Showcase Your Work Ethic and Maximize Productivity
As the world offers more distractions, don’t let your work ethic and integrity fall by the wayside.
The healthcare industry demands the highest ethics and integrity, especially when it comes to protected health information. But it’s important to take those values as seriously in the other aspects of your job, as well.
As coders, we have all seen our work environments and productivity expectations change over the years. We work from home, in a private office, in a cubical farm, or a combination of all. Each environment raises unique challenges for maintaining professional ethics and integrity.
Here are five ways to maximize your productivity without jeopardizing your work ethic and integrity.
1. Avoid Personal Electronics
In this digital age, where we are “connected” 24/7, it’s easy to get into the mindset of “I need to see what is going on” or “Just a minute, I have to check this.” Think about it: When you’re on company time, do you check texts, social media, or personal emails? Do you browse Amazon, check your Facebook page, or search for online sales? It’s OK because we all do it, right?
It’s very easy to be complacent on this, but it isn’t the right thing to do. From a manager, physician, or business owner’s point of view, it’s grounds for termination. I challenge you to keep track for an entire workday every time you conduct personal business at work and how long it takes you to complete it. Use that figure to estimate how much time you waste every week, month, or year. As an employee, you are one of your company’s most expensive resources. Use your talents efficiently.
2. Exceed What Needs to be Done
All employers have expectations of the work to be performed by employees. Ask yourself:
- Are you aware of your employer’s expectations?
- Do you meet expectations?
- Do you exceed expectations?
Merely meeting expectations is considered under-performing with many employers. Are you only meeting expectations because you believe the philosophy “The more I do, the more they’ll expect from me?” Never reason away your productivity with, “I completed everything in my queue today, so I’ve got time to kill.” Although this may get you by and keep you employed, you aren’t working with the highest ethics and integrity possible.
3. Steer Clear of Distracting Co-workers
This one is my nemesis. I fall victim to it the most. Everyone who knows me knows I CAN TALK! We all have moments where a conversation begins, and we want to join right in. Just a quick story or laugh can turn into a 15-minute conversation, putting us behind on productivity.
If you can have a conversation while working, fine; but it isn’t fine if even one person’s productivity is affected by a personal group conversation. Avoid those conversations, especially if you work for a company that offers overtime.
4. Don’t Pick and Choose Your Tasks
We all have daily tasks that we like to do, and some not so much. Be willing to do every task on your “to-do” list rather than choosing which tasks you like to do and leaving the less-favored tasks for someone else to do. For example, if you are a surgical coder, don’t go through and take all the laparoscopic appendectomies and cholecystectomies so you can get high numbers, and leave the colectomies, angiographies, and vascular stents for a coworker to complete. And don’t ask to “help” coworkers by completing the tasks you only like to do in their queue. Working with integrity means you do your work — all of it — to the best of your ability.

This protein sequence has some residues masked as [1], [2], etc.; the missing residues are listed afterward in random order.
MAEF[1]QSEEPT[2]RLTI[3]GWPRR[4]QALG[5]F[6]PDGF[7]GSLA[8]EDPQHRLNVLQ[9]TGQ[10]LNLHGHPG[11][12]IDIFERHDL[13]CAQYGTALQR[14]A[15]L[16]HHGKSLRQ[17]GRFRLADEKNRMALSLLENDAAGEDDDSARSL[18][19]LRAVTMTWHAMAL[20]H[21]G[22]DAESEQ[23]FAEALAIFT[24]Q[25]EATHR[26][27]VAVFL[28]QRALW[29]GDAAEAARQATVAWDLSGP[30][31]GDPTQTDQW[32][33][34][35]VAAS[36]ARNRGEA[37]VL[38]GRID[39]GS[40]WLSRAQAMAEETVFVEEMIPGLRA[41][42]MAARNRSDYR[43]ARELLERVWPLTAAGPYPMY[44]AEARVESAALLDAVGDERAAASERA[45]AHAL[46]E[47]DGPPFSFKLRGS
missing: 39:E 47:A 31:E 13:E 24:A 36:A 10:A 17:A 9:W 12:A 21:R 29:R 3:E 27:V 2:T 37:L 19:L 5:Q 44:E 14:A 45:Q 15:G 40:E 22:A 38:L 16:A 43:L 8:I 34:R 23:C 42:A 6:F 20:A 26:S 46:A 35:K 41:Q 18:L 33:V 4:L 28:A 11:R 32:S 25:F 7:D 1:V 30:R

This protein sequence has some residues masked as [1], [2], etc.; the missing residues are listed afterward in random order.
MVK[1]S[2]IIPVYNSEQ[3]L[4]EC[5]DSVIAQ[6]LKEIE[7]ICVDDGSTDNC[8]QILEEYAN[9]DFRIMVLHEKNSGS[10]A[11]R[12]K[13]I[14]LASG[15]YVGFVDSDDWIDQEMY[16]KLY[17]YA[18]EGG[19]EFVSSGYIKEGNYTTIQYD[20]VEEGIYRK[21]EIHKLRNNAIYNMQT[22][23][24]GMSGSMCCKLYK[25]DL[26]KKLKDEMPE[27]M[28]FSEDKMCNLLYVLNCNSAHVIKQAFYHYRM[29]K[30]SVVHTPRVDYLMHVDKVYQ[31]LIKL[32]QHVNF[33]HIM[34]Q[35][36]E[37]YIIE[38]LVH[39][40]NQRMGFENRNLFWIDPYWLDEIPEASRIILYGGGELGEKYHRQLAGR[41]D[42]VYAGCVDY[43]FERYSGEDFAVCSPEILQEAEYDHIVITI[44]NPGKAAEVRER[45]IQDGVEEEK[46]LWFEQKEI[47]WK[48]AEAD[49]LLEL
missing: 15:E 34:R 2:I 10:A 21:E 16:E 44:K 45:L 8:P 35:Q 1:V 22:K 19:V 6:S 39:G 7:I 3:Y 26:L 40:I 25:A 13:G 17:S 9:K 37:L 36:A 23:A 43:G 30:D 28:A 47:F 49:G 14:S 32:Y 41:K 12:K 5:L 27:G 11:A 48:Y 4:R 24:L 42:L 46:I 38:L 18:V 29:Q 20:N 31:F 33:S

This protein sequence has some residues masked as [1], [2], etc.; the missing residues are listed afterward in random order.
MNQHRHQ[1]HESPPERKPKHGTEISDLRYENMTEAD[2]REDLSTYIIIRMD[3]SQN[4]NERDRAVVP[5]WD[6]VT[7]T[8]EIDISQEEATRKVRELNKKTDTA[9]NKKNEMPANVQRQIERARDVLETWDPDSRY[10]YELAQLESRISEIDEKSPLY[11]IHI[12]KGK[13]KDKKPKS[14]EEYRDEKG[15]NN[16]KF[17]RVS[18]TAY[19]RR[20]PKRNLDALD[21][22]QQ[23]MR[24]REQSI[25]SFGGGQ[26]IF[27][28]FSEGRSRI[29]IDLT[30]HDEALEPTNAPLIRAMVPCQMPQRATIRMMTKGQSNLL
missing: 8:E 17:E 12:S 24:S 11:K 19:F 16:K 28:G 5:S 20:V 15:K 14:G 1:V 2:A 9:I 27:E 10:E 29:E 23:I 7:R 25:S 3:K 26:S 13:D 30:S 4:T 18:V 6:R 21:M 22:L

5. Leave Outside Responsibilities Outside
Many coders work multiple jobs or volunteer to be an officer for their local chapter. It can mean a large time commitment, especially when it gets close to big events such as May MAYnia or vendor events for side businesses. You may think it doesn’t matter to your company if you take a few minutes to print material, send out emails, contact speakers/site managers, or do whatever needs to be done for the event because your company benefits from you serving as an officer, right? Wrong! Remember: Your employer pays you to perform a job. You volunteered or committed your time, not the company’s time.
Workplace ethics and integrity are important now more than ever. With an influx of newly credentialed coders, an evolving industry, and an aging population that needs more and more medical services, we must maintain our reputations and hold ourselves to the highest standards.
About the author:
Cynthia Briggs, CPC, CPMA, CCVTC, is manager of coding and billing for Southside Physicians Network-Surgery, Petersburg, Va., where she codes general, bariatric, breast, colorectal, vascular, and cardiothoracic surgeries. She has experience in coding and billing, accounts receivable, and expertise in radiology accounts. Briggs is the 2019 president of the Petersburg Association of Coders (PAC) Local Chapter. She served as the PAC treasurer in 2015 and as chapter president for 2016 and 2017.
- Focus on Coding 3 Common Pediatric Eye Conditions - August 3, 2020
- Providers and Compliance Personnel: The New Dream Team - August 3, 2020
- I Am AAPC: Yacelin Vazquez, CPC-A - July 31, 2020
AAPC's annual salary survey gives a good understanding of the earning potential within the medical coding profession.
See what actually is going on in the healthcare business job market.